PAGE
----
Infectious prions get into the brain after people or animals eat food that is contaminated with them. Eventually, the proteins replicate to the point where they form plaques that can kill brain cells, and give the brain the “spongy” appearance that is characteristic of prion diseases (the diseases are formally called transmissible spongiform encephalopathies). Mad cow, scrapie and Creutzfeld-Jakob disease are all diseases of the brain that debilitate before they kill, and have no cure, or even many good treatment options beyond supportive care.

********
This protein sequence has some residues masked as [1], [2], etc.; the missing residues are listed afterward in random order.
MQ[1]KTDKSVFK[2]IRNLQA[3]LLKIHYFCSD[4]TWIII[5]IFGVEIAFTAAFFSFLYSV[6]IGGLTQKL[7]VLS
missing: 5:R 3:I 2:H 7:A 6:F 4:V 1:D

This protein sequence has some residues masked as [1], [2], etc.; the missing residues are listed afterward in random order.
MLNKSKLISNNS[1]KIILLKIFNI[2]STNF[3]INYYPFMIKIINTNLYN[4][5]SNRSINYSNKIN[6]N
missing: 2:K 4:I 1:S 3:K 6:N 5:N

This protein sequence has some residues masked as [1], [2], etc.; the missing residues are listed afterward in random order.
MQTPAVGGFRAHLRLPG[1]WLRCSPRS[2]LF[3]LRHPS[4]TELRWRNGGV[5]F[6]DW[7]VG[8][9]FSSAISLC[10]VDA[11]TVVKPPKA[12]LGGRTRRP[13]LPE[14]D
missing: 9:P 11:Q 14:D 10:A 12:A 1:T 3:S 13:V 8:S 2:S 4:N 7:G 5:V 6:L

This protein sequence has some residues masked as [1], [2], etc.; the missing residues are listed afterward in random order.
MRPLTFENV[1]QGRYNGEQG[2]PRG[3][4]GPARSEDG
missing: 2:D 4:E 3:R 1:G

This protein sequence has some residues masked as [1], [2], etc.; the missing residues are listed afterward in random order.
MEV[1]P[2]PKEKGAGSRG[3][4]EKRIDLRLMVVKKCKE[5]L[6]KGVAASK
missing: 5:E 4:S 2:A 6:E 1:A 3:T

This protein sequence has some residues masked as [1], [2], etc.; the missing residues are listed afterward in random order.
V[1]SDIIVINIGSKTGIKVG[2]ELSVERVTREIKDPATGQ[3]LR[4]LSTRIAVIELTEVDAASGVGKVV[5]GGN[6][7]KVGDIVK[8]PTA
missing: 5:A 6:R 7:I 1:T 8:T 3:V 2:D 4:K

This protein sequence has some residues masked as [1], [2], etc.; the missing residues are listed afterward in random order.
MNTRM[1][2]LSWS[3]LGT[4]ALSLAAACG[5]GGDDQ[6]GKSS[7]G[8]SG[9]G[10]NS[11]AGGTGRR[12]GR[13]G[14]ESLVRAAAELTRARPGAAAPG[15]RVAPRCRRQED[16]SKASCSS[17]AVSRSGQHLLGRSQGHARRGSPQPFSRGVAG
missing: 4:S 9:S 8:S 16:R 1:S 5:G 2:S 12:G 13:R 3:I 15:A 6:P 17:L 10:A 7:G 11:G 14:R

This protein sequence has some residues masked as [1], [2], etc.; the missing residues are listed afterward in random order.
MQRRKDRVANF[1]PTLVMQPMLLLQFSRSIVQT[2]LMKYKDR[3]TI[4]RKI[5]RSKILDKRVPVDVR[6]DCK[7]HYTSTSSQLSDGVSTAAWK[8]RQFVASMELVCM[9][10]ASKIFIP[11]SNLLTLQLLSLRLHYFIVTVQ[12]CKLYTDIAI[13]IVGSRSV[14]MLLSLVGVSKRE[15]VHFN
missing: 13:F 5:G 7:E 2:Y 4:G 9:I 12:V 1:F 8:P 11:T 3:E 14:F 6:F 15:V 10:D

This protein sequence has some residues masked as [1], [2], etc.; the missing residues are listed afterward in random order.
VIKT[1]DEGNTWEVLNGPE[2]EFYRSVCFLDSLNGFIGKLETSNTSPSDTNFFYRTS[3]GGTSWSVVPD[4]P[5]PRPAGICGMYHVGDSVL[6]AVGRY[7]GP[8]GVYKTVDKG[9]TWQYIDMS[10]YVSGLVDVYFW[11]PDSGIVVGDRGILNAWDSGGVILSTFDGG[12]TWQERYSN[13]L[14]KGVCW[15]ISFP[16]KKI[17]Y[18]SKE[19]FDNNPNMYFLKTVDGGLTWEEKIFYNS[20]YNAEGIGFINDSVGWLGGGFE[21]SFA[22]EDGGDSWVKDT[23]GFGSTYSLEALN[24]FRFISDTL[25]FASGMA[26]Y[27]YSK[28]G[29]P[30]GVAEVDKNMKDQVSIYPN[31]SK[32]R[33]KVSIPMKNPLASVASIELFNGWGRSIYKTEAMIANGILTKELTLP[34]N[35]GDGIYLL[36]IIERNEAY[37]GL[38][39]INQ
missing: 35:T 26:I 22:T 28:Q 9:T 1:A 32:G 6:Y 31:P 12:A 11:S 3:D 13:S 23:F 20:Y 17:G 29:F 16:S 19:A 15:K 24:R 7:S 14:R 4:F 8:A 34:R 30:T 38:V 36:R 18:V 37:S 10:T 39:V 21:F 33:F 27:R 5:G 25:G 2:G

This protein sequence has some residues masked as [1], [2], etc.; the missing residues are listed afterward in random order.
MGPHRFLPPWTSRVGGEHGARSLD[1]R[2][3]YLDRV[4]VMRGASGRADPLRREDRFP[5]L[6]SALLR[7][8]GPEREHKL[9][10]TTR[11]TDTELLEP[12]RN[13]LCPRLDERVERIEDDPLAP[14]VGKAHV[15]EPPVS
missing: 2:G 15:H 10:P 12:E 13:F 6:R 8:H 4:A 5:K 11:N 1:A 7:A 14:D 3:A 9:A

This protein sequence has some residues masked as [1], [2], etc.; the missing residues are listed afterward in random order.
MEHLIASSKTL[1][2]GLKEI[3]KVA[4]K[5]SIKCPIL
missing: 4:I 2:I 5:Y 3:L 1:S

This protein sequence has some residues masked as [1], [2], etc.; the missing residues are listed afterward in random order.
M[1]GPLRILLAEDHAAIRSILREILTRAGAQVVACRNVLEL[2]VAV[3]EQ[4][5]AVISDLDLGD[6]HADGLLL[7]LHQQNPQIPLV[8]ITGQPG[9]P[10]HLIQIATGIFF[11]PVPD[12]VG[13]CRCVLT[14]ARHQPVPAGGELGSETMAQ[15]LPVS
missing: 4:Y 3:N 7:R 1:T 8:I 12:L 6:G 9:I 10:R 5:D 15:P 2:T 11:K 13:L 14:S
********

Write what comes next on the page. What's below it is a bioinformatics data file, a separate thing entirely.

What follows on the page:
Prions are a distinct type of protein — they can self-replicate, said Adriano Aguzzi, professor of neuropathology at the University of Zurich,
When a prion comes into contact with a normal protein, it makes the normal protein alter its shape, and become a prion, too. Mad cow and scrapie affect cows and sheep, respectively, and Creutzfeld-Jakob disease (CJD) affects people.
Prions are also really hard to get rid of. The molecules are tightly bound, even boiling-water temperatures won’t break them up. Perhaps colloidal silver, zinc and copper might.
The prion mode of action is very different to bacteria and viruses as they are simply proteins, devoid of any genetic material. Once a misfolded prion enters a healthy person – potentially by eating infected food – it converts correctly-folded proteins into the disease-associated form.